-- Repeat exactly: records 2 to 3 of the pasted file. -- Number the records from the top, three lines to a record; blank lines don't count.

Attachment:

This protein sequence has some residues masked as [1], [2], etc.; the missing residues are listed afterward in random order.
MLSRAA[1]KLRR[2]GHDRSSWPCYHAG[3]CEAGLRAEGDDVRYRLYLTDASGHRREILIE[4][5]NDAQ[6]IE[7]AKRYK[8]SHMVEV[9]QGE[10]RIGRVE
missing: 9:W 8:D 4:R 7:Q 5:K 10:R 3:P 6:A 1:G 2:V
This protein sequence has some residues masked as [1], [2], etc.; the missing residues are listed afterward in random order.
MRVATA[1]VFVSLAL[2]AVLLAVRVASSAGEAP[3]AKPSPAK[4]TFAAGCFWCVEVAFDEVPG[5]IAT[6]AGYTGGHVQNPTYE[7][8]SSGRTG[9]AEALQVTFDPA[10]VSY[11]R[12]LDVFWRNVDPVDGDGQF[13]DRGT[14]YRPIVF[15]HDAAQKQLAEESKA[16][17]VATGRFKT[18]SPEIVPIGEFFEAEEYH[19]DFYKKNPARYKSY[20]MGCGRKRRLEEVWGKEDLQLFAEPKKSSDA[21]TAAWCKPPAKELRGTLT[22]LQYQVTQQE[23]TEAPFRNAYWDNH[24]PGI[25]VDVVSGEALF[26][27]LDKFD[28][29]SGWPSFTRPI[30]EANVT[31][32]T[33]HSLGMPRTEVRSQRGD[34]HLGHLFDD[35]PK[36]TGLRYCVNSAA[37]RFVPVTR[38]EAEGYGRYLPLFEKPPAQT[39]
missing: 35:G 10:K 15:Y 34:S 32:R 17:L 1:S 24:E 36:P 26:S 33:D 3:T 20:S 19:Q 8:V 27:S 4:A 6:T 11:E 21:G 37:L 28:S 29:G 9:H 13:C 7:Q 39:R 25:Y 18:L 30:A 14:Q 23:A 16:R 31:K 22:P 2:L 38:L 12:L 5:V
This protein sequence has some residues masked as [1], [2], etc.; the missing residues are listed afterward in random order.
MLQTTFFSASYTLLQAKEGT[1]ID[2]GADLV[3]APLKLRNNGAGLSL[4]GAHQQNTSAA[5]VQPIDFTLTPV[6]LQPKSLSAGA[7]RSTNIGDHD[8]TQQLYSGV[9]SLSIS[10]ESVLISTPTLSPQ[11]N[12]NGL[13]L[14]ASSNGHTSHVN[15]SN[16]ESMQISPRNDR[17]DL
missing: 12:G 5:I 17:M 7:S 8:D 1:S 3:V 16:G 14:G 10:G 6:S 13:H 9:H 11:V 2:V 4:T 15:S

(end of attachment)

This protein sequence has some residues masked as [1], [2], etc.; the missing residues are listed afterward in random order.
MRVATA[1]VFVSLAL[2]AVLLAVRVASSAGEAP[3]AKPSPAK[4]TFAAGCFWCVEVAFDEVPG[5]IAT[6]AGYTGGHVQNPTYE[7][8]SSGRTG[9]AEALQVTFDPA[10]VSY[11]R[12]LDVFWRNVDPVDGDGQF[13]DRGT[14]YRPIVF[15]HDAAQKQLAEESKA[16][17]VATGRFKT[18]SPEIVPIGEFFEAEEYH[19]DFYKKNPARYKSY[20]MGCGRKRRLEEVWGKEDLQLFAEPKKSSDA[21]TAAWCKPPAKELRGTLT[22]LQYQVTQQE[23]TEAPFRNAYWDNH[24]PGI[25]VDVVSGEALF[26][27]LDKFD[28][29]SGWPSFTRPI[30]EANVT[31][32]T[33]HSLGMPRTEVRSQRGD[34]HLGHLFDD[35]PK[36]TGLRYCVNSAA[37]RFVPVTR[38]EAEGYGRYLPLFEKPPAQT[39]
missing: 35:G 10:K 15:Y 34:S 32:R 17:L 1:S 24:E 36:P 26:S 33:D 3:T 20:S 19:Q 8:V 27:S 4:A 6:T 11:E 21:G 37:L 28:S 29:G 9:H 13:C 7:Q 39:R 25:Y 18:L 30:A 14:Q 23:A 16:R 31:K 22:P 2:L 38:L 12:L 5:V
This protein sequence has some residues masked as [1], [2], etc.; the missing residues are listed afterward in random order.
MLQTTFFSASYTLLQAKEGT[1]ID[2]GADLV[3]APLKLRNNGAGLSL[4]GAHQQNTSAA[5]VQPIDFTLTPV[6]LQPKSLSAGA[7]RSTNIGDHD[8]TQQLYSGV[9]SLSIS[10]ESVLISTPTLSPQ[11]N[12]NGL[13]L[14]ASSNGHTSHVN[15]SN[16]ESMQISPRNDR[17]DL
missing: 12:G 5:I 17:M 7:S 8:D 1:S 3:V 16:G 14:G 10:G 6:S 13:H 9:H 11:V 2:V 4:T 15:S